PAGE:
Face expresses what is going on inside us. Face speaks what words cannot. Fear, anger, surprise, sadness, happiness etc. are reflected through our facial expressions. The forehead, eyebrows, cheeks, lips etc. reflect our inner emotions. Though not very often, facial expressions give wrong signals also. A person may be frowning because of acute headache while his co-workers may take it as a sign of resentment.
Eyes, as part of the face, express how deeply we are involved in the discussion. When two persons are talking, direct eye contact is the most effective way of expressing oneself to the other. Raised eyebrows and eyelids express surprise or excitement.
Closed eyelids may express pain or deep concentration. Fixed eyes express concentration. Long eye contact reflects interest in the subject while brief eye contact reflects disinterest. Sometimes, eyes may send wrong signals also. Red eyes reflect anger but if a person has not slept the whole night, red eyes reflect lack of sleep and not anger.
Head position reflects confidence in the subject being discussed. Nodding of head shows that listener is understanding the speaker. Head held high is a sign of honour and self-confidence. A head bent low is a sign of modesty and politeness. In negative cases, it may even reflect shame and a sorry figure. Head posture is, thus, an important indication of non-verbal communication.
Gestures are the physical movements of arms, legs, hands and head. They reflect meanings which are usually understood by everyone. Tapping foot reflects impatience, tapping finger reflects thinking, pounding fist on the table reflects anger, ‘V is a sign of victory, a blink of eyes shows acceptance and twisting of lips shows disagreement.
5. Body shape:
Our body can take three shapes:
(a) Ectomorph: thin and tall,
(b) Mexomorph: strong, muscular and bony,
(c) Endomorph: fat, round and soft.
The shape of our body reflects our physical appearance, confidence level and character. Tall and erect body is seemingly more confident than stout and stooping body.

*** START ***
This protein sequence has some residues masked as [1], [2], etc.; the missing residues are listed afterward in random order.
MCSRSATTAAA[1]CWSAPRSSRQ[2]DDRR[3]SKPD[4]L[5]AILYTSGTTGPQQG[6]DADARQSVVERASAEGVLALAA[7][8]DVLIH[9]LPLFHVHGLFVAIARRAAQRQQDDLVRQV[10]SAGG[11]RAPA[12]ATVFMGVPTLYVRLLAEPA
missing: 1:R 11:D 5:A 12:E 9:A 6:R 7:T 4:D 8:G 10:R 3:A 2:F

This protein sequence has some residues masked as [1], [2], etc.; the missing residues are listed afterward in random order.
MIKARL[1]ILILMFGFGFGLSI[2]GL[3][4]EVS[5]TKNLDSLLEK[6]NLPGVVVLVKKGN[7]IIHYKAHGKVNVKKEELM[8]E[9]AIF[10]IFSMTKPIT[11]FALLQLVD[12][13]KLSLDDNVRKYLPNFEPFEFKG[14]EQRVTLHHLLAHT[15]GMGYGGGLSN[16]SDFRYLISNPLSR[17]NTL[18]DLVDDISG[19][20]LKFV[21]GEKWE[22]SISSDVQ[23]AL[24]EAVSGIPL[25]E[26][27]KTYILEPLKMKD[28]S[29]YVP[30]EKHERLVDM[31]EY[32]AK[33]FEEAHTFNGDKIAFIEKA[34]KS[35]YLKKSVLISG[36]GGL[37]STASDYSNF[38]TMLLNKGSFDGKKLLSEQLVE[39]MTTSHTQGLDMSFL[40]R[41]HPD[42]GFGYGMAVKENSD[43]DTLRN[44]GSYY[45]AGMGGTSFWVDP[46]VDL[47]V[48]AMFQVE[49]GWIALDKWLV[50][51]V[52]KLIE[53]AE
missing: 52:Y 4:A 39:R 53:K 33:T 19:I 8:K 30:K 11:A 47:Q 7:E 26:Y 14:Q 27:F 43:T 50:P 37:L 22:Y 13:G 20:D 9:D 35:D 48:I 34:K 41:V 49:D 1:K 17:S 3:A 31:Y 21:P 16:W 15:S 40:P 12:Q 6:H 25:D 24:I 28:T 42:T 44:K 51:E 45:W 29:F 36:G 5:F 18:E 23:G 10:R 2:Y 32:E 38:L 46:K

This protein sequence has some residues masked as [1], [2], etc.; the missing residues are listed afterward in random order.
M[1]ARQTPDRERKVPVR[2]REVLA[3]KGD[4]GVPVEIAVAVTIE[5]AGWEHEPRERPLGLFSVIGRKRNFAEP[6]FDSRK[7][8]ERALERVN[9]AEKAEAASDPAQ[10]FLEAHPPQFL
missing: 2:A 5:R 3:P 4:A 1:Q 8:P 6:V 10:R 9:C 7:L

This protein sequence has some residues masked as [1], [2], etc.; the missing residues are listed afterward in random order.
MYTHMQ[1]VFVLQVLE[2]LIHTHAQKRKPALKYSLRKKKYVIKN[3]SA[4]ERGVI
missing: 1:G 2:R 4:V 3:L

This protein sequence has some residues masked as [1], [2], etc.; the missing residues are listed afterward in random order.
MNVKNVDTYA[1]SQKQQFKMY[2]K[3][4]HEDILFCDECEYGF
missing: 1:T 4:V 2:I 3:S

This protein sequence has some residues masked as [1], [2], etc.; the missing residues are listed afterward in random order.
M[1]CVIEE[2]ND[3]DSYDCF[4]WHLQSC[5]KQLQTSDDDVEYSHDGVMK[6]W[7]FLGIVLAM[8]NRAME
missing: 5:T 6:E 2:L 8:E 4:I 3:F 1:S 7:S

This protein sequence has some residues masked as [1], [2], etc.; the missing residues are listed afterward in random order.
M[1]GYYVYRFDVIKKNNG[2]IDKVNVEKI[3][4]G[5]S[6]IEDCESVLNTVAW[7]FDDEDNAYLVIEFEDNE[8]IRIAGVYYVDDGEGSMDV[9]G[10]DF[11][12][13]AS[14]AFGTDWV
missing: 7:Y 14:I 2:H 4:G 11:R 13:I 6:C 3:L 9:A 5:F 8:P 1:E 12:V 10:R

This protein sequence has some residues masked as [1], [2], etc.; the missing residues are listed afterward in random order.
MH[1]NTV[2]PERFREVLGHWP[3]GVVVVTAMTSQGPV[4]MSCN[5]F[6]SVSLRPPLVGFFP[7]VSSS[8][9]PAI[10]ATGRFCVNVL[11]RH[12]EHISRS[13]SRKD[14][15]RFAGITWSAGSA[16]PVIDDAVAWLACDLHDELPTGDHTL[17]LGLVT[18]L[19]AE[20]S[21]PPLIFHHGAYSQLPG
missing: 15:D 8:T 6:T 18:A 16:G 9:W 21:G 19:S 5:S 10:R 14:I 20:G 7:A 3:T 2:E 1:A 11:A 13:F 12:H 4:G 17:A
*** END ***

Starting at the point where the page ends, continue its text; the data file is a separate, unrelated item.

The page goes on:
Posture is the way we carry ourselves. An erect posture reflects confidence, a bent posture reflects thinking, relaxed posture reflects balanced state of mind, sitting backwards with legs apart is a sign of disinterest. The way we sit and stand reflects our attitude towards job and the person whom we are talking to.
Physical appearance, that is, the way we dress, do our hair style, wear make up, wear our shoes etc. greatly reflect our attitude towards our job and peers. Appearance is a strong form of non-verbal communication. Pleasant appearance attracts the listeners and non-pleasant appearance does not.
B. Para Language:
Para means ‘like’ and para language means ‘like language’. It is use of non-verbal communication, which is similar to language. It is closest in meaning to verbal communication. Words convey meaning through para language.
It indicates how a speaker speaks. ‘Thanks’ said with a sad face and ‘sorry’ said with a happy face do not convey the right meaning. Sarcasm, criticism, nervousness, calmness, joy, anger etc. are reflected through tone and pitch of the voice.
Para language facilitates non-verbal communication in the following ways:
Voice is an important indicator of our personality. A soft voice indicates calmness and hard voice indicates harshness or strictness. A clear voice indicates clarity of subject and stammering voice indicates nervousness. Clarity of voice affects effectiveness of communication.